It can be difficult to sit down with your children and have a conversation about divorce. You know that it’s going to be hard for them, even if you and your spouse both agree that divorce is what you want and that it’s going to be better in the long run.
To help you navigate this conversation successfully, here are a few tips from divorce experts.
Bring it up when you have time to talk
Ideally, you want to start this conversation when there are no deadlines, and you have nothing else on the schedule for the day. This way, you and the children can discuss the divorce for as long as necessary without any outside pressure.
Make it a family event
Consider if having this conversation when your entire family is in the room together is the best way to discuss the situation. For one thing, you and your spouse want to present a united front to your children, even though you’re getting divorced. For another, you may want to make sure that all of the children find out at the same time, so they don’t learn it from someone else. Before reaching this decision, you and your spouse may want to jointly discuss it with a psychologist or other mental health professional who works with families going through this transition.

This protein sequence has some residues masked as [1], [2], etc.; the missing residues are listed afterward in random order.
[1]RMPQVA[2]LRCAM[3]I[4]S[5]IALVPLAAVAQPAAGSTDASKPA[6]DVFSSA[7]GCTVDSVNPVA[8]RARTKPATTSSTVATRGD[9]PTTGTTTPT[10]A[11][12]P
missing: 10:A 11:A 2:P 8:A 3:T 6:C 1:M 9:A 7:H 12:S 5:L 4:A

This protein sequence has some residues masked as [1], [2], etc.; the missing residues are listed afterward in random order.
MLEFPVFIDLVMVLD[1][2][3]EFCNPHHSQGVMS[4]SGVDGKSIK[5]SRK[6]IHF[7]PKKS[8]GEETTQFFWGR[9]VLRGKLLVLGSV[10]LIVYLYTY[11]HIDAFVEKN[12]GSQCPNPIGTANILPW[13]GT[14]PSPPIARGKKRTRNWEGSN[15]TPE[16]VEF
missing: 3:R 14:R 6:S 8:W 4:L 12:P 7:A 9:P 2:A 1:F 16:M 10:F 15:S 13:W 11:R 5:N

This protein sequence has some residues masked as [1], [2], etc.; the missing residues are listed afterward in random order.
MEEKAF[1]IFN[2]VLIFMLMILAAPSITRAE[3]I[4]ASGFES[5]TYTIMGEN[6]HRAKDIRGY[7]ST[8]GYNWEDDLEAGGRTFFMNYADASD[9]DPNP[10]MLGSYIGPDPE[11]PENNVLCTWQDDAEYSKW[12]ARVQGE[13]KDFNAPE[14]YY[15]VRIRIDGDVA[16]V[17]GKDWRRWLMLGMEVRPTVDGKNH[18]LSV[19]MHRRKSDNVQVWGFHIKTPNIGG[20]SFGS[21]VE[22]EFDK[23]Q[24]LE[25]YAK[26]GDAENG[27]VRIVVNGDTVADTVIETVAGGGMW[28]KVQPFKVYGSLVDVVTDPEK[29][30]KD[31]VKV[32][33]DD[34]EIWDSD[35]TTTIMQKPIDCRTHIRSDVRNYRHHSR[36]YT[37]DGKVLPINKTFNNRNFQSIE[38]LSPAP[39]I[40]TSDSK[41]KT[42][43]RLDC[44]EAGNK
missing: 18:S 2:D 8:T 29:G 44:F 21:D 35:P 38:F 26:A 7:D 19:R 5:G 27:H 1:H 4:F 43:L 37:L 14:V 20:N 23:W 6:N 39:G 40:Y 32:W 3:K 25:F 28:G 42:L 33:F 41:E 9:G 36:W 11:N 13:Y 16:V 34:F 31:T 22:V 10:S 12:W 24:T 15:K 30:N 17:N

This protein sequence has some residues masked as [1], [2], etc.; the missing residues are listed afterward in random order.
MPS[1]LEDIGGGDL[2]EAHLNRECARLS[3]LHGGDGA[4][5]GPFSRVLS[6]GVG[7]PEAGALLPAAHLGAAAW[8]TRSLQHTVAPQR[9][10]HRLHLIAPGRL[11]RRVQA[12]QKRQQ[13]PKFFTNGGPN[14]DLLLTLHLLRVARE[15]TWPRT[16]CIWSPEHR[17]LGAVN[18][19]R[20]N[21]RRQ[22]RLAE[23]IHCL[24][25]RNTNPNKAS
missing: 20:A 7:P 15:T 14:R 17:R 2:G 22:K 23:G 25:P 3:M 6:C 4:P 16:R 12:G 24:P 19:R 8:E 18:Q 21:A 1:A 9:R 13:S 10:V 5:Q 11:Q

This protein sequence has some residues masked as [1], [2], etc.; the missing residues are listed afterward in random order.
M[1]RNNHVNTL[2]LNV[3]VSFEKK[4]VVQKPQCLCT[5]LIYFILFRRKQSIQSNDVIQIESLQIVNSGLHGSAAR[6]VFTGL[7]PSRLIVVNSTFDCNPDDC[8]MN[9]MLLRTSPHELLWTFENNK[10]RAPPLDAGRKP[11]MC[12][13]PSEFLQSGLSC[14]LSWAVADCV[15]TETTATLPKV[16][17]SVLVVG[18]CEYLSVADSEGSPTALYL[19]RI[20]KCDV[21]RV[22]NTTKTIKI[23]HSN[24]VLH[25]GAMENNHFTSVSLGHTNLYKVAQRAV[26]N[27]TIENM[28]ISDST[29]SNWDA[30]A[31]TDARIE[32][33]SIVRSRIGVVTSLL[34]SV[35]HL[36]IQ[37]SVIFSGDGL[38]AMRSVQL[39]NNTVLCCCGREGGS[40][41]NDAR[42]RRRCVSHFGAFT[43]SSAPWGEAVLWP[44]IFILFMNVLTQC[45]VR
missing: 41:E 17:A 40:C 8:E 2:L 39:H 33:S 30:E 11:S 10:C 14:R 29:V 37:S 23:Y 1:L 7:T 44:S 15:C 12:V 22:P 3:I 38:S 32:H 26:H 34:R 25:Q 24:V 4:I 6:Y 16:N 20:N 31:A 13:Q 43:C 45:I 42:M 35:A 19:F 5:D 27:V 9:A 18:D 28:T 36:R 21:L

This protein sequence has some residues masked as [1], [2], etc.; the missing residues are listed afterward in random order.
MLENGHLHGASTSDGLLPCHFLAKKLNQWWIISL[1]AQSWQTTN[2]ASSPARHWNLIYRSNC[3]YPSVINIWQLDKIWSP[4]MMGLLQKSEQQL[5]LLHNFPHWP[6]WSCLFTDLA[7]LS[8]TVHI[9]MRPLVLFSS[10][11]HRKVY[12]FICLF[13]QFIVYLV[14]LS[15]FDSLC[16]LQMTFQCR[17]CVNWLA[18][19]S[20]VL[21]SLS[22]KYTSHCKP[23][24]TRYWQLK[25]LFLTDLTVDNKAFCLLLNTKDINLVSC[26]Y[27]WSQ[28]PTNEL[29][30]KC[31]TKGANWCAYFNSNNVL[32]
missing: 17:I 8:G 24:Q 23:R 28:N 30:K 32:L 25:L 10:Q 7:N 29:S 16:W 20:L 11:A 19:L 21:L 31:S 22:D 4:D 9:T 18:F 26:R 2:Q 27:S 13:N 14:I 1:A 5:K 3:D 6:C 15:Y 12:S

Focus on reassuring the children
As an adult, your focus is probably on the divorce process, the assets that you’re entitled to, and how to spend time with your children after the divorce. Children are often more focused on things like whether or not they get to see their parents or if they’re going to have to move away from their friends. It’s important to reassure them and let them know that you love them no matter what. Try to make them feel confident and stress the stability that will be retained even through the divorce.
Getting divorced with children can be a very complicated process, and you certainly want to spend time with them afterward, so be sure you understand all of your parental rights and legal options.